Dr. Mischa Thesberg is a Canadian researcher within the IuE. He has a B.Sc. (2008) in Computational Science from the University of Waterloo and an M.Sc. (2010) and Ph.D. (2014) in Computational Condensed Matter Physics from McMaster University. His research focuses on quantum transport and high-performance computing methods and his most recent interests include thermoelectrics, two-dimensional materials, novel nanoelectronics devices and quantum transport formalisms such as the Non-Equilibrium Green's Function (NEGF) approach.
Numerical Approaches in Quantum Transport and the Study of Renewable Energy Technologies
Our work in 2017 was focused on two main areas: 1) The continued development and extension of a quantum transport simulator for the study of nano-engineered devices; and 2) working with an industry partner to characterize and improve designs for a silicon/silicon-germanium quantum-well solar cell. In addition to these projects, work was also continued on the topic of nano-structured thermoelectrics for renewable energy applications.
When designing new semiconductor devices and materials with features approaching that of the nanometer, the key physics governing the flow of charge changes from the classical to the quantum mechanical. With this, the basic phenomenology, as well as fundamental description and governing equations, also change. Ongoing work within our group has focused both on how such quantum transport can be computationally modelled in an efficient way and how these models can be harnessed to assess the potential for improving the efficiency of thermoelectric materials. Our work on the development of new quantum transport simulation codes is being integrated into a commercially available product, which is marketed towards the semiconductor industry. This solver allows for the analysis of devices with irregular geometries and situations where transport physics is quantum mechanical but still dominated by scattering with phonons. In the course of developing such an algorithm, a number of new things have been learned about the behavior of the commonly used non-equilibrium Green's function formalism and its application to unstructured finite-volume meshes.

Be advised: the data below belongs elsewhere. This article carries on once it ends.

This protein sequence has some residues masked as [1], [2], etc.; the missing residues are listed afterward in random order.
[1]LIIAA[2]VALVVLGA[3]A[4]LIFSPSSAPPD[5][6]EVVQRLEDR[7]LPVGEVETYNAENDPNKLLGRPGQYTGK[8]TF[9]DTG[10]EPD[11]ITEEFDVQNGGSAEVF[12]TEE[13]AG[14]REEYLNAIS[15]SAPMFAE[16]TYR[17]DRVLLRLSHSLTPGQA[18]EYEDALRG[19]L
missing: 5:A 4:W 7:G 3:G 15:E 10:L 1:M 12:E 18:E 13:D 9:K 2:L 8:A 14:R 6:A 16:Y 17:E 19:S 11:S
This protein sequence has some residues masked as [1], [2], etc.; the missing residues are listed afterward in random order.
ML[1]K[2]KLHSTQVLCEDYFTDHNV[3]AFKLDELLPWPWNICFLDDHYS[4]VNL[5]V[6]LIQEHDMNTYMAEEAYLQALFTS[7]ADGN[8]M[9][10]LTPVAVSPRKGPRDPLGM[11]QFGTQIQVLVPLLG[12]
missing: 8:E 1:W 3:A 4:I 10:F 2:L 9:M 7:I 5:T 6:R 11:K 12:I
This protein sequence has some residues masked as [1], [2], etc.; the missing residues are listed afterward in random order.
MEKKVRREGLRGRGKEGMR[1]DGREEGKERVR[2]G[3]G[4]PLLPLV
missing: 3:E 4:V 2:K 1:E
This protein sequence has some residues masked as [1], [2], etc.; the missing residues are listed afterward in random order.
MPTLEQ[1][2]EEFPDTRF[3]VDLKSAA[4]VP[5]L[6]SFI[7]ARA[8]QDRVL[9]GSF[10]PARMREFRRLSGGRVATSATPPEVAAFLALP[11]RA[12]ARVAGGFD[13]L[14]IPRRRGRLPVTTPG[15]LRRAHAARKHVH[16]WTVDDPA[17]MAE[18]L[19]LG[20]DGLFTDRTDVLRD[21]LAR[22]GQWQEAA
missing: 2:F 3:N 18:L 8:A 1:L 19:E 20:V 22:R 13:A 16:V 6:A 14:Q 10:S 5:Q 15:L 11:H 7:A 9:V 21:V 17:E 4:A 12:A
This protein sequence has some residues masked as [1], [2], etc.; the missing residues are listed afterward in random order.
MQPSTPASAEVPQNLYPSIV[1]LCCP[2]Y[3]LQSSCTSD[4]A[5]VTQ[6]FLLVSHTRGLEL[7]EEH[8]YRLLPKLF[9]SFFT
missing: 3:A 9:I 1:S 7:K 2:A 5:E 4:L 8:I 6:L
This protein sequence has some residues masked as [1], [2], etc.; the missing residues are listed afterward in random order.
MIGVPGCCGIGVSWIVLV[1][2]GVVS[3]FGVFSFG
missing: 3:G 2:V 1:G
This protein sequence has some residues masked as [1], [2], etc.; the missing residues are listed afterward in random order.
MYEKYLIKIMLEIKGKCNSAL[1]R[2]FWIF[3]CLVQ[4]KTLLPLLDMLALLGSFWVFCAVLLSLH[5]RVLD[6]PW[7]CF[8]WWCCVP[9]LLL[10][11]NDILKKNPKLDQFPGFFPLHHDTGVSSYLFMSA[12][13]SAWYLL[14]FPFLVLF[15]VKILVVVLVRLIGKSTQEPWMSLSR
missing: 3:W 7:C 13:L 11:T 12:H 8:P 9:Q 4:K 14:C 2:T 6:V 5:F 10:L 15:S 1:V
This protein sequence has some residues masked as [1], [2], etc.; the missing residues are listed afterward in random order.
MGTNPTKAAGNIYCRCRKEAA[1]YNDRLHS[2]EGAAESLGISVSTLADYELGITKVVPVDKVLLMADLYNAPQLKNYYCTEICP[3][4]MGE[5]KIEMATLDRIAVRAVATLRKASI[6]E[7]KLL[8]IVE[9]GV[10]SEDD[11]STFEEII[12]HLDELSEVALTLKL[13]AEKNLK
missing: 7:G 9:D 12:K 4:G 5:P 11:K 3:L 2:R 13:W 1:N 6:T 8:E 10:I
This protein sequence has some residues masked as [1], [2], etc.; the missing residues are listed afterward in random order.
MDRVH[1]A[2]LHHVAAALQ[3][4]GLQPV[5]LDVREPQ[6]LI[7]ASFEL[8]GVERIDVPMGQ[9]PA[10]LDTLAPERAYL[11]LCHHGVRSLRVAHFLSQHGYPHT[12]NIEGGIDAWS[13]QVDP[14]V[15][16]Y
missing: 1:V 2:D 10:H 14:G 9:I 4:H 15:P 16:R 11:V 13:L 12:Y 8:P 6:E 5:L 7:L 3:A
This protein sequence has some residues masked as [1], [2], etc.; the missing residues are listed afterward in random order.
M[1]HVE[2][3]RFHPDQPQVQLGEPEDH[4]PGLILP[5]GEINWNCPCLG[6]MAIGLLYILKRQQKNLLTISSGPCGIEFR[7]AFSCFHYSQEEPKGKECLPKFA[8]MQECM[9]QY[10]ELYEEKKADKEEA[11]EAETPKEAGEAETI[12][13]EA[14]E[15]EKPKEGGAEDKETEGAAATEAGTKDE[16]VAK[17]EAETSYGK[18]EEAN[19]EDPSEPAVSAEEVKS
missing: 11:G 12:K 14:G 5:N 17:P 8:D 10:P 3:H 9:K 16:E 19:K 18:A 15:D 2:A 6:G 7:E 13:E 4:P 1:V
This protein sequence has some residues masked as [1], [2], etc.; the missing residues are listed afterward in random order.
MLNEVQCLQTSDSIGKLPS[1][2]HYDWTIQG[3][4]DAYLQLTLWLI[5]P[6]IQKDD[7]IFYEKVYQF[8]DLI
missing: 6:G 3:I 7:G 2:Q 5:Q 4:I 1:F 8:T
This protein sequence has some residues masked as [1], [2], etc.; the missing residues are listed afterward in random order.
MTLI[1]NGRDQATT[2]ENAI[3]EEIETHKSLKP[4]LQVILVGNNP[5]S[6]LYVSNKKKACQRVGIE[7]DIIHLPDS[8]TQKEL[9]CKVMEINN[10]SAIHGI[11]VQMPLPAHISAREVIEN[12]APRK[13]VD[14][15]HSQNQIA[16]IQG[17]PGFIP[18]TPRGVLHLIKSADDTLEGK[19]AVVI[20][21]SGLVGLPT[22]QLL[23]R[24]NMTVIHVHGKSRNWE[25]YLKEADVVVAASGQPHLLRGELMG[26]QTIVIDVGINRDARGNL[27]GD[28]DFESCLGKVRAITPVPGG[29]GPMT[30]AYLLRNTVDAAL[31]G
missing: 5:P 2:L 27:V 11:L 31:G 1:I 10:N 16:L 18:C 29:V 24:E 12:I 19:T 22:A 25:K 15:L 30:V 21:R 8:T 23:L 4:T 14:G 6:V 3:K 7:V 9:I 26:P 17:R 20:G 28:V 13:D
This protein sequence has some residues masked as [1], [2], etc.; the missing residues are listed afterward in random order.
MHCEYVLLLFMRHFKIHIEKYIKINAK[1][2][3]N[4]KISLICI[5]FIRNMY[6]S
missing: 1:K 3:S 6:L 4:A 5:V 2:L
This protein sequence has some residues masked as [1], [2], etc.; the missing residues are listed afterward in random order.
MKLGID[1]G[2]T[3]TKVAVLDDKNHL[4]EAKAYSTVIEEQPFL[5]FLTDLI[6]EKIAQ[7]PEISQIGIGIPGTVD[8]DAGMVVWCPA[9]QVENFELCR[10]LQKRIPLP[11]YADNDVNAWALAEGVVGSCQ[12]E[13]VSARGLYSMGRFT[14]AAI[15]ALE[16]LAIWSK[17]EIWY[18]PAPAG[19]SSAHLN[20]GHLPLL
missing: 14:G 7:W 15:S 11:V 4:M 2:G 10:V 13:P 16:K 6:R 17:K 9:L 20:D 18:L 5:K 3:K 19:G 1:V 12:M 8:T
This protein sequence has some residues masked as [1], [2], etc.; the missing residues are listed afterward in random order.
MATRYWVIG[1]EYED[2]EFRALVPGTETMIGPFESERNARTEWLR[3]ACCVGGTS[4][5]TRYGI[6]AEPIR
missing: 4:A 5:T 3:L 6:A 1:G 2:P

A final aspect of our work during the last year has been to assist a local start-up company via the characterization of experimental data and device simulation. This work has related to the development of new designs for a silicon solar cell augmented with silicon-germanium and silicon-carbide nano-features.
Fig. 1: The charge density and transmission function (bottom right) of a pinch junction as it is thinned.